It is understood that the foregoing description is that of the preferred embodiments of the invention and that various changes and modifications may be made thereto without departing from the spirit and scope of the invention as defined in the appended claims.

Patent Citations
Cited PatentFiling datePublication dateApplicantTitle
US4262686 *Jun 19, 1979Apr 21, 1981Dragerwerk AktiengesellschaftApparatus for the electrically controlled proportioning and mixing of gases
US5005570 *Oct 3, 1989Apr 9, 1991Perkins Warren EMethod and means for dispensing respirating gases by effecting a known displacement
US5119810 *Jan 5, 1990Jun 9, 1992Dragerwerk AktiengesellschaftVentilating apparatus that maintains low/constant compliance
US5678540 *Mar 23, 1995Oct 21, 1997Siemens Elema AbBreathing gas system
US5810002 *Feb 12, 1997Sep 22, 1998Dragerwerk AgRespirator
US5823186 *Feb 6, 1997Oct 20, 1998Dragerwerk AgRespirator
DE2945472A1 *Nov 10, 1979May 27, 1981Draegerwerk AgNarkose-beatmungssystem mit pneumatischer steuerung
Referenced by
Citing PatentFiling datePublication dateApplicantTitle
US6332463 *Sep 13, 1996Dec 25, 2001Resmed LimitedFlow estimation and compensation of flow-induced pressure swings in CPAP treatment and assisted respiration
US6622725 *Oct 2, 2000Sep 23, 2003Joseph A. FisherRebreathing circuit to set and stabilize end tidal and arterial PCO2 despite varying levels of minute ventilation
US7527053Mar 23, 2005May 5, 2009Cardinal Health 203, Inc.Method and apparatus for attenuating compressor noise
US7607437May 18, 2004Oct 27, 2009Cardinal Health 203, Inc.Compressor control system and method for a portable ventilator
US7900626Apr 17, 2006Mar 8, 2011Daly Robert WMethod and system for controlling breathing
US7987849 *Aug 2, 2007Aug 2, 2011Dräger Medical GmbHMethod for determining the consumption of a CO2 absorber in a respirator with rebreathing system
US7997885Mar 18, 2008Aug 16, 2011Carefusion 303, Inc.Roots-type blower reduced acoustic signature method and apparatus
US8074646Apr 17, 2007Dec 13, 2011Daly Robert WMethod and system for controlling breathing
US8118024Jul 13, 2006Feb 21, 2012Carefusion 203, Inc.Mechanical ventilation system utilizing bias valve
US8156937Sep 23, 2005Apr 17, 2012Carefusion 203, Inc.Portable ventilator system
US8297279Jun 2, 2006Oct 30, 2012Carefusion 203, Inc.Portable ventilator system
US8381732Mar 23, 2009Feb 26, 2013The Periodic Breathing Foundation, LlcNasal interface device
US8485181Mar 7, 2011Jul 16, 2013The Periodic Breathing Foundation, LlcMethod and system for controlling breathing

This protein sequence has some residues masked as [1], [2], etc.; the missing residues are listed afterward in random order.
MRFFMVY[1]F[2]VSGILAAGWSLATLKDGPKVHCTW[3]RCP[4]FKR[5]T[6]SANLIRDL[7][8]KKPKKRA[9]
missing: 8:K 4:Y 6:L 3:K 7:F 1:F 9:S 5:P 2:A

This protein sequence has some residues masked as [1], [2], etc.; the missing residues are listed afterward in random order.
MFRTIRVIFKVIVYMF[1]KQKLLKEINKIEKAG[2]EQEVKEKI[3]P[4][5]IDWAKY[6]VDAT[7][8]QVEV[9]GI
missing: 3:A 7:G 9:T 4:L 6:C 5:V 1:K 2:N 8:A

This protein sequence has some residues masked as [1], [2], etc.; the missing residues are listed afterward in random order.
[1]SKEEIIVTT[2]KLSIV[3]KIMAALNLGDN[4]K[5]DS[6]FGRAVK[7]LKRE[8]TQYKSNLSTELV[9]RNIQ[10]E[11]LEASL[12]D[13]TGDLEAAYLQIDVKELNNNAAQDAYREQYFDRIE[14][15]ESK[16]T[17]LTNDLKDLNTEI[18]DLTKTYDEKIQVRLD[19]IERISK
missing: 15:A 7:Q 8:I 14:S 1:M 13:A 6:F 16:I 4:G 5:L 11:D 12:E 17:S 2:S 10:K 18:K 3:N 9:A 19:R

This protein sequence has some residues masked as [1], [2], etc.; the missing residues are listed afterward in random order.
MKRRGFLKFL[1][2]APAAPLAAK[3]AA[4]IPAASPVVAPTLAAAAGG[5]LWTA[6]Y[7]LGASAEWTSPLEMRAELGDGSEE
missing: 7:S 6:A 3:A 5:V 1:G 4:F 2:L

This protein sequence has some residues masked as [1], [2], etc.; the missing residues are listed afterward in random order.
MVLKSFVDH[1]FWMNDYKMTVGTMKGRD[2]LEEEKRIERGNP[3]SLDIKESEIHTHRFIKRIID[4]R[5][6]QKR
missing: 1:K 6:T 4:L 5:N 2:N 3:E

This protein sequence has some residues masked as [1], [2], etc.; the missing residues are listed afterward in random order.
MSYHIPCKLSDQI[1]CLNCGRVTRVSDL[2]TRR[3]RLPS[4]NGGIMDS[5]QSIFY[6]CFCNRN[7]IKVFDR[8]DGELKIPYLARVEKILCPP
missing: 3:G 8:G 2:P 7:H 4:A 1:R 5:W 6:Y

US8522780Mar 1, 2007Sep 3, 2013Carefusion 203, Inc.Portable ventilator system
US8627819Jun 2, 2006Jan 14, 2014Carefusion 203, Inc.Portable ventilator system
US8677995Oct 23, 2007Mar 25, 2014Carefusion 203, Inc.Compressor control system for a portable ventilator
US8683997Oct 31, 2007Apr 1, 2014Carefusion 203, Inc.Portable ventilator system
Classifications
U.S. Classification128/204.21, 128/204.23, 128/203.28, 128/205.18, 128/203.12
International ClassificationA61M16/22, A61M16/00, A61M16/10
Cooperative ClassificationA61M16/10, A61M16/00, A61M16/22
European ClassificationA61M16/00
Legal Events
DateCodeEventDescription
Oct 14, 2010ASAssignment
Owner name: DRAEGER MEDICAL GMBH, GERMANY
Effective date: 20100831
Free format text: CHANGE OF NAME;ASSIGNOR:DRAEGER MEDICAL AG & CO. KG;REEL/FRAME:025137/0206
Sep 8, 2009ASAssignment
Owner name: DRAGER MEDICAL AG & CO. KG, GERMANY
Free format text: CHANGE OF NAME;ASSIGNOR:DRAGER MEDICAL AG & CO. KGAA;REEL/FRAME:023196/0508
Effective date: 20051031
Feb 26, 2008FPExpired due to failure to pay maintenance fee
Effective date: 20080104
Jan 4, 2008LAPSLapse for failure to pay maintenance fees
Jul 16, 2007REMIMaintenance fee reminder mailed
Jun 26, 2003FPAYFee payment
Year of fee payment: 4
Jun 23, 2003ASAssignment
Owner name: DRAGER MEDICAL AG & CO. KGAA, GERMANY
Free format text: ASSIGNMENT OF ASSIGNORS INTEREST;ASSIGNOR:DRAGERWERK AG;REEL/FRAME:013751/0303
Effective date: 20030611
Owner name: DRAGER MEDICAL AG & CO. KGAA MOISLINGER ALLEE 53-5
Nov 12, 1997ASAssignment
Owner name: DRAEGERWERK AKTIENGESELLSCHAFT, GERMANY
Free format text: ASSIGNMENT OF ASSIGNORS INTEREST;ASSIGNORS:KISKE, SIEGFRIED;HOFFMANN, KARSTEN;REEL/FRAME:008815/0361;SIGNING DATES FROM 19971105 TO 19971107